There is some confusion that arises from poorly named editions of the games (old WoD vs. new WoD, Theater of the Mind vs. 2nd Edition vs. Revised vs. V20 vs. Chronicles vs. V5), but typically tags on the question are specific enough to head it off.
A big part of the WoD games is the metaplot-- the "true" story of what's going on behind the scenes. Many questions that aren't about specific mechanics touch on this in some way, and the answers (to the extent that any exist) are spread across every conceivable product in ways subtle and explicit. The metaplot is, famously, not consistently described, meaning that generally citations are not definitive in answering the question. This was, allegedly, by design, to foster creativity in specific Storytellers.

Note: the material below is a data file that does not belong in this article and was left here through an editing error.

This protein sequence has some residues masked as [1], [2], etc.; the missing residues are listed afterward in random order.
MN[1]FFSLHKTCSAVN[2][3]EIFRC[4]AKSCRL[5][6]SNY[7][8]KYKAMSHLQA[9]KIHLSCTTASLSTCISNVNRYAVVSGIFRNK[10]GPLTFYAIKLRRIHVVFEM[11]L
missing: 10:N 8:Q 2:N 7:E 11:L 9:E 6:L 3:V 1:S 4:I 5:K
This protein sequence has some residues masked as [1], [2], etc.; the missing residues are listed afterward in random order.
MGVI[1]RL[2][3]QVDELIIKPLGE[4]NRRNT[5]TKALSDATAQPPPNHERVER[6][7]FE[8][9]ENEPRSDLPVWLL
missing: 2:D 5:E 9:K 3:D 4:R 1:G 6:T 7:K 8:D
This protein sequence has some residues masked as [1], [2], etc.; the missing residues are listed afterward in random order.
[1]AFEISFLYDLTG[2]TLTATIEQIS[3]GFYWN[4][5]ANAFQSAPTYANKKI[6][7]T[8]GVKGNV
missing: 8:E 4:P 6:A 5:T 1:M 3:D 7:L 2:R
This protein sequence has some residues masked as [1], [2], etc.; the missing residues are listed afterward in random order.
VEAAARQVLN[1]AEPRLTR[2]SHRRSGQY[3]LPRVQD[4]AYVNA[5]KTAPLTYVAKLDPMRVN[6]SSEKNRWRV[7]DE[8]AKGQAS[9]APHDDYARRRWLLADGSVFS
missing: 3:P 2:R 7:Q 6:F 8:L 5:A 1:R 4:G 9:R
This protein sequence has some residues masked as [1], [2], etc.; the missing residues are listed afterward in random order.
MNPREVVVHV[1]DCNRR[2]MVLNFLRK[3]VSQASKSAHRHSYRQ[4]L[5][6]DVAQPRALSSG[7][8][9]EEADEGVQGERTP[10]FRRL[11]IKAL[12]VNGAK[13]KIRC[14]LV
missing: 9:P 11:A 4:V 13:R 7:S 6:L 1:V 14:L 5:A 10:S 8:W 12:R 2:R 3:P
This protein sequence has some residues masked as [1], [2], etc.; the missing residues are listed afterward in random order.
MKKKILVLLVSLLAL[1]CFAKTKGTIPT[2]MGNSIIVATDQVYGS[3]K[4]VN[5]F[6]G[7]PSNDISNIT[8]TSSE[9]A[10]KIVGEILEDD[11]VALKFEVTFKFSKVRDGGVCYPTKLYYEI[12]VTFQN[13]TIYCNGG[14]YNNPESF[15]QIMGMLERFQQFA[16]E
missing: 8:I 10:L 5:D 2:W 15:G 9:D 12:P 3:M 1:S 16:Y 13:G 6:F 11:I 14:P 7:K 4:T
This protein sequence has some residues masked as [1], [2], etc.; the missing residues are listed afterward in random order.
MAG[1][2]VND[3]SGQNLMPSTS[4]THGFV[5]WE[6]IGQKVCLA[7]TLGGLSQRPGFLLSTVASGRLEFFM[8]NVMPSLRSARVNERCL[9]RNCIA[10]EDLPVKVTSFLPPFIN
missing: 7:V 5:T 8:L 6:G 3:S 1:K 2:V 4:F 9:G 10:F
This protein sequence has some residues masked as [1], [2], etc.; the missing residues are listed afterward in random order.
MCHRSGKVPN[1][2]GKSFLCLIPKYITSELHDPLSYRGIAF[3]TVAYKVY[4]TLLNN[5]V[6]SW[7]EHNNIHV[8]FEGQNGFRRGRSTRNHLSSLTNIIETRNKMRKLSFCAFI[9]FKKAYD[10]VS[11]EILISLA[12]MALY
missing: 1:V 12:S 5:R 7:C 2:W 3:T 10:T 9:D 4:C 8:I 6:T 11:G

In practice, it's simply unclear what is canonically true and what isn't. As RPG.SE isn't a forum it's not a good place to discuss which citations should prevail over others, or what abandoned plot points are still in force (I'm looking at you, Secrets of the Black Hand Vicissitude parasites!). Some of the sourcebooks that provide (commonly accepted to be) canonical answers don't even have rules in them-- there are WoD novellas and comics.
The result of this is that it's extremely difficult to discern the truth of an answer from trolling the books, and the effort of doing so is immense. Providing citations is great for indicating the thought behind a position, but aren't definitive in the way that they generally are for D&D. It's a bit like trying to describe the specific properties of Miska, across all editions of D&D at once, for a huge proportion of questions.
3. As an aside...